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Greg Prosmushkin

Philadelphia Lawyer Landlord Tenant Security Deposit

As much as people try to maintain good working relationships, Landlords and Tenants are often at odds. Landlords and tenants both need one another and therefore should, at least in theory, be motivated to work together towards a mutually beneficial relationship. Often, however, the landlord-tenant relationship morphs from a business relationship to a personal one, which sometimes leads to emotional turmoil, and very frequently passionate disagreements. Many Landlord-Tenant Relationships become adversarial, and sometimes the parties find themselves in court. Sometimes tenants are just miserable occupants. They make late rent payments, prove bothersome to neighbors, damage the property, etc. But at other times the with the landlord is at fault. Many feel entitled as the owner to operate their property however they chose, irrespective of law or contract, and ignore the rights of tenants. This feeling is adverse to the language of law.

Tenants have rights under the law concerning the landlord-tenant relationship. One of the many is the right to the return of their Security Deposit. Too often, landlords try to avoid returning the Security Deposit, coming up with every conceivable reason to hold onto the tenant’s money and increase their revenue. Don’t just sit back and let your former landlord keep your money. Call The Law Offices of Greg Prosmushkin, P.C. today to speak with one of our attorneys about getting your money back!

The Law in Pennsylvania

The Landlord-Tenant Act of 1951, under P.C.S.A Section 250.512 provides requirements for both the Landlord and Tenant regarding security deposits. In order to get your deposit back as a tenant, you must provide your landlord with written notice of your new address once you vacate the property. It is not the landlord’s responsibility to invest resources to track you down. If you fail to meet this obligation, you will be constructively relieving your landlord of their obligation to return these funds. If you are worried about providing this written notice, we would be happy to help you.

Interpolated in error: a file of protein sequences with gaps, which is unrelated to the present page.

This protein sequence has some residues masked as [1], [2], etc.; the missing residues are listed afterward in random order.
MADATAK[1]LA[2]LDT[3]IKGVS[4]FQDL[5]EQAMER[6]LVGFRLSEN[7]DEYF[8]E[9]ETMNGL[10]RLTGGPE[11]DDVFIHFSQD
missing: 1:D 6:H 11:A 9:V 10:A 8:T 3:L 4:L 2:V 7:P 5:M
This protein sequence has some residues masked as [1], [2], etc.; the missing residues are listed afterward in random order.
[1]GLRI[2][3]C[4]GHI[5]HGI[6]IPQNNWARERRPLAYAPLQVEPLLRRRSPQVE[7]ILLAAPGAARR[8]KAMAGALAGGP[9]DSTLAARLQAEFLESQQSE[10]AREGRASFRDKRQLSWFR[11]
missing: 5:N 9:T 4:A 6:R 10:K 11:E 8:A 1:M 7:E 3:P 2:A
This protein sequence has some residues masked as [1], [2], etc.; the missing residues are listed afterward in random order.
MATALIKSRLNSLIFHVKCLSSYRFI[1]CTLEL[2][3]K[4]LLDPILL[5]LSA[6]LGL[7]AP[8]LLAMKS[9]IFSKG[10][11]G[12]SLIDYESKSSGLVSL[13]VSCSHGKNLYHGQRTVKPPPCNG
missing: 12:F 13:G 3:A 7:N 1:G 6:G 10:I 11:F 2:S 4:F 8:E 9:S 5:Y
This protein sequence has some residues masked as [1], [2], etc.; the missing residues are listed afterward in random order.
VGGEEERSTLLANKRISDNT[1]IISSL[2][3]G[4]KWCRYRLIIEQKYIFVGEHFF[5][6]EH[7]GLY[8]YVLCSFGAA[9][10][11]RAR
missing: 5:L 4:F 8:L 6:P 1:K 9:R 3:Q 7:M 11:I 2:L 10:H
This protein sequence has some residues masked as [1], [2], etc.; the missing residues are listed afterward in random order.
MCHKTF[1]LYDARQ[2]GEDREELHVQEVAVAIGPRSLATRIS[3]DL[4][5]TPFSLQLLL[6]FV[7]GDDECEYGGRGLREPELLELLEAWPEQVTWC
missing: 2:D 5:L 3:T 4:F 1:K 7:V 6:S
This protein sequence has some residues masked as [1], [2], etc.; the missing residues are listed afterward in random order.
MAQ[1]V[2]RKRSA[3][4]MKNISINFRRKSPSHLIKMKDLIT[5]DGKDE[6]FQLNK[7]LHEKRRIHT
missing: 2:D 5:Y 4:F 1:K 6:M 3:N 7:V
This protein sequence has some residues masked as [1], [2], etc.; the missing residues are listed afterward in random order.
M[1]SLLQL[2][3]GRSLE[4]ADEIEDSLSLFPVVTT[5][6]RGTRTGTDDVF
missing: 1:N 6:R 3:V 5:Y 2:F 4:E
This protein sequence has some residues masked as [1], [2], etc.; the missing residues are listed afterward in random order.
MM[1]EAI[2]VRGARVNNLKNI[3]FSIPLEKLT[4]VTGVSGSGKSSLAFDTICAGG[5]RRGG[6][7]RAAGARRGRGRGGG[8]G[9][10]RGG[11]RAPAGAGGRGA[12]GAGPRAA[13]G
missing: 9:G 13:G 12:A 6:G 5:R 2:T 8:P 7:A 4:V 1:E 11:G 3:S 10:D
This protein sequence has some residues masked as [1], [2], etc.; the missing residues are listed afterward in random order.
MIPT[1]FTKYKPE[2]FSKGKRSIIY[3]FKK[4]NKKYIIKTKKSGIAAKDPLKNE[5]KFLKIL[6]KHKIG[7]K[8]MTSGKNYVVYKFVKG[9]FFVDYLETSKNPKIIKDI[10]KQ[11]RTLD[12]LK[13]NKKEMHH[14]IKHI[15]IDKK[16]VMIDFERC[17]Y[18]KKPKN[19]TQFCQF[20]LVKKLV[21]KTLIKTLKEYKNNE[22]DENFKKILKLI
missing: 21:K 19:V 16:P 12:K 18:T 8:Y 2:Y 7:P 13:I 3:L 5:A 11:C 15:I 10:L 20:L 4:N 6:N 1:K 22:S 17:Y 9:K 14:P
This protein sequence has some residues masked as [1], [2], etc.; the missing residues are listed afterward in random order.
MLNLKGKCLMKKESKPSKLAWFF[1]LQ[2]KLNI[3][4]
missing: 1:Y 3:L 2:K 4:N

Landlord Tenant Security Deposit Lawyer Philadelphia

Once the landlord has received your new address, the clock starts running. As far as the landlord’s responsibilities, they are required to provide you an itemized written accounting for any damages for which they are holding you liable within 30 days of either the termination of the lease or your surrender of the property. They must include with this listing the remainder of the security deposit beyond actual damages.

A landlord who fails to provide this list and the remainder of the deposit within the prescribed 30-day time frame forfeits his or her right to withhold any portion of the deposit, and to bring suit against the tenant for damages to the property. Conversely, the tenant may bring suit for double damages – that is – double the amount of the Security Deposit. It will fall on the landlord to prove damages to the property. In this unique situation, the burden shifts from the plaintiff to the defendant.

If the landlord does provide you an itemized list within the 30 days, but the charges on the list are improper, then you can go after the landlord under Pennsylvania’s Consumer Protection Law, the Unfair Trade Practice and Consumer Protection Law. In some circumstances, you may be entitled to a reward of treble damages (THREE times the amount of your security deposit) and reimbursement of your attorneys’ fees.

This content was written on behalf of Greg Prosmushkin.